Stuart Rayner - Boo boys have dragged football to its knees heading into Euro 2020

“It’s something I’m going to cherish for the rest of my life,” said Rotherham United winger Chiedozie Ogbene of the night he made history and yet he had to spend much of it talking about morons. You had to feel for him.

Republic of Ireland's Chiedozie Ogbene (right) and Hungary's Andras Schafer (centre) and Janos Hahn battle for the ball in their friendly match.
Republic of Ireland's Chiedozie Ogbene (right) and Hungary's Andras Schafer (centre) and Janos Hahn battle for the ball in their friendly match.

Welcome to the depressing state of 2021 football and buckle up for more to come in the European Championship.

Ogbene’s substitute appearance in the Republic of Ireland’s friendly against Hungary made him the first African-born player to appear for the country, but more focus was on the home fans who booed Ireland’s players “taking the knee” before kick-off.

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England’s players received the same treatment before last week’s Middlesbrough friendlies against Austria and Romania.

Rotherham's Chiedozie Ogbene. Picture: Jonathan Gawthorpe

Some said they were booing because they objected to the Marxist politics of the Black Lives Matters movement. England said – before and after, again and again – they did not support those politics, they were only protesting against racism. It makes you despair that anyone could object so strongly to that.

It will happen again on Sunday. This time, though, it will be at Wembley in a competitive game broadcast across the world. If the boos are not drowned out by applause it will be a national embarrassment.

Ogbene has called for UEFA to take stronger action but, as my colleague Chris Waters outlined this week when talking about the offensive tweets sent by England cricketer Ollie Robinson, this is about changing mindsets even more than actions.

There is surely a very real danger if this happens it will be more than just shameful for the country but costly for the national football team.

England's Jack Grealish and Kalvin Phillips take a knee. Picture: PA

International football is a hard sell at the best of times and many of those players excited by it have alternatives.

With few exceptions, club managers do not want their star players jetting off playing for their countries because the one thing Chris Wilder and Jurgen Klopp agreed on as they bickered over substitutes last season is that club managers are selfish.

Many is the player dubiously pulled out of international matches only to have made a remarkable recovery the next time the Premier League’s cheesy anthem blares over a stadium tannoy. The list of premature international retirements is long, and will be longer by late July.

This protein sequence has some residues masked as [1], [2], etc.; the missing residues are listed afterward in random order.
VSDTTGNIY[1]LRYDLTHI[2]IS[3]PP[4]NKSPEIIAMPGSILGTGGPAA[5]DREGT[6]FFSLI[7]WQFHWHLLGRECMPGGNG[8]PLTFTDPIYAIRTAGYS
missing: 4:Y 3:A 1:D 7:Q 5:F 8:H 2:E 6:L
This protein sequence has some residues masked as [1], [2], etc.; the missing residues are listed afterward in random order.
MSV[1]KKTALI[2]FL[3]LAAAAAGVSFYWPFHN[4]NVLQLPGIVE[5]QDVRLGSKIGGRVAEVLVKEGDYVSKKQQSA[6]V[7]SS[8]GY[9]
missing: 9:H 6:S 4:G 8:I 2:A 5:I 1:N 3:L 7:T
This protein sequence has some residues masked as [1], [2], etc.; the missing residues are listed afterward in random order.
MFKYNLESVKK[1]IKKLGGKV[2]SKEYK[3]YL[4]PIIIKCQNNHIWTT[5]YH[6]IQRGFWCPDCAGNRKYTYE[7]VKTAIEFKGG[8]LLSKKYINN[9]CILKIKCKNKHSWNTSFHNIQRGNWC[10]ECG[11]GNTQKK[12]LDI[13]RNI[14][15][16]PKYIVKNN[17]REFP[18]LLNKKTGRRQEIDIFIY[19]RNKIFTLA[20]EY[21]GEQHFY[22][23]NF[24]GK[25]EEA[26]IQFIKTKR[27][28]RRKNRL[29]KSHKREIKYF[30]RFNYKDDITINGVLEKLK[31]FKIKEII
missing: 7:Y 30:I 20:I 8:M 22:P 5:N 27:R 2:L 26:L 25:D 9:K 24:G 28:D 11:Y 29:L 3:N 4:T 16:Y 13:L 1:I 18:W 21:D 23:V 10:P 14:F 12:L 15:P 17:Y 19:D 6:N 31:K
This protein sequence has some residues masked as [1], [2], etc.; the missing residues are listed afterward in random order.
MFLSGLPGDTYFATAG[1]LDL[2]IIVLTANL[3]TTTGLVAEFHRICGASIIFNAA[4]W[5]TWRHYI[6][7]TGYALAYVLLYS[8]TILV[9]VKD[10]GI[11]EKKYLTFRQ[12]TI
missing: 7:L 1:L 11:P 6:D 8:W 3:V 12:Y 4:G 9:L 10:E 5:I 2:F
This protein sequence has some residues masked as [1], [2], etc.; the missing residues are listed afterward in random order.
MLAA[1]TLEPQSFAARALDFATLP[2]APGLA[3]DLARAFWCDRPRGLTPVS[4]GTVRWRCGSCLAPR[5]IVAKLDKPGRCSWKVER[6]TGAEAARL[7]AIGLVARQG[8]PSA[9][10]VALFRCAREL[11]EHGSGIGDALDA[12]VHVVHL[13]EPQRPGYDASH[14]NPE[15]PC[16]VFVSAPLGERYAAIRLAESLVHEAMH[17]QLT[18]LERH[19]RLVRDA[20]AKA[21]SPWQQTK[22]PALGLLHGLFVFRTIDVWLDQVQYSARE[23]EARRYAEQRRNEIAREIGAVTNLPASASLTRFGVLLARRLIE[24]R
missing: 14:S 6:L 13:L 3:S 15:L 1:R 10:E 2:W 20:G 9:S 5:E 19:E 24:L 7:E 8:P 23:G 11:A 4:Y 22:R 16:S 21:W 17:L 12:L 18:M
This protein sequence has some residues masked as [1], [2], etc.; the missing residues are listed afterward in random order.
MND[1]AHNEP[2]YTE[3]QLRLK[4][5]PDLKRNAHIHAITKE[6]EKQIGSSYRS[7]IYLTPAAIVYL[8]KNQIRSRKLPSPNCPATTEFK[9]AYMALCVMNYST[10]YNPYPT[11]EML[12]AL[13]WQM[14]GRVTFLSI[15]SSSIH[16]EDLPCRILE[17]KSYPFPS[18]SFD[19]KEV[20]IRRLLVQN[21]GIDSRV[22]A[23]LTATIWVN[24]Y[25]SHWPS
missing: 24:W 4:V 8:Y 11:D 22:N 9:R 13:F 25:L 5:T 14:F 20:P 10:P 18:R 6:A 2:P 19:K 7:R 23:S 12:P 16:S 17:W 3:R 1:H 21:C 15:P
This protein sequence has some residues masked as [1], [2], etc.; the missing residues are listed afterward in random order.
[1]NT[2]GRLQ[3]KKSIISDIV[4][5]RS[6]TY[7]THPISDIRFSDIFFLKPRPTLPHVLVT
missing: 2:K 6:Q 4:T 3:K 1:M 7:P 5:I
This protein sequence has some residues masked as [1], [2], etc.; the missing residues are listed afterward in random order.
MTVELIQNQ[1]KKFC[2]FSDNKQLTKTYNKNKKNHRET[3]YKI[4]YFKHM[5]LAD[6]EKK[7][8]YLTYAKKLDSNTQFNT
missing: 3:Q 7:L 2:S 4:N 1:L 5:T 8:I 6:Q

Plenty of fans only really give a monkey’s about international football between mid-June and mid-July every even-numbered summer (though that timescale has gone to pot for 18 months).

So would it be a great shock if a top England player, being leant on by his club manager to “rest up” during international breaks, thought that actually he would rather not wear the Three Lions if it meant being booed by numbskulls for having the temerity to show he thought racism was bad? Maybe, just maybe, it might not be his idea of fun.

Ogbene could have played international football for Nigeria. He still can because a friendly for someone else does not make him ineligible.

He is not unusual in that respect. Maybe had it been Irish, not Hungarian fans booing, switching sides might even have crossed his mind.

Budapest will host four potentially cringeworthy matches over the coming weeks.

Of course some people do not have a choice. Whatever their passports say, wherever their grandparents are from, they are English, Welsh, Liechtensteinian or whatever through and through. But in the real world, plenty will have decisions to make.

According to research by a national website this week, 169 of the 622 players picked for the European Championship have dual nationality, 23 triple nationality and former Sheffield United loanee Ethan Ampadu quadruple. They admit it is a big under-estimate because it is only the ones they – never mind the players – know about.

Declan Rice is one of five to have played for another country (Republic of Ireland in his case) but this summer’s poster boy is Manchester City’s Aymeric Laporte, the French youth international called up by the senior side last season but unable to play through injury. Last month he was granted Spanish nationality and on Friday he made his debut.

Rice is reckoned to be one of 14 England squad members who could have qualified for someone else but by the same token 16 English-qualified players are in other squads. Yorkshiremen Liam Cooper and Dan James are with Scotland and Wales respectively.

A huge number of players – match-winning players – could turn their backs on England or international football altogether if this disgusting open hostility to opposing racism continues.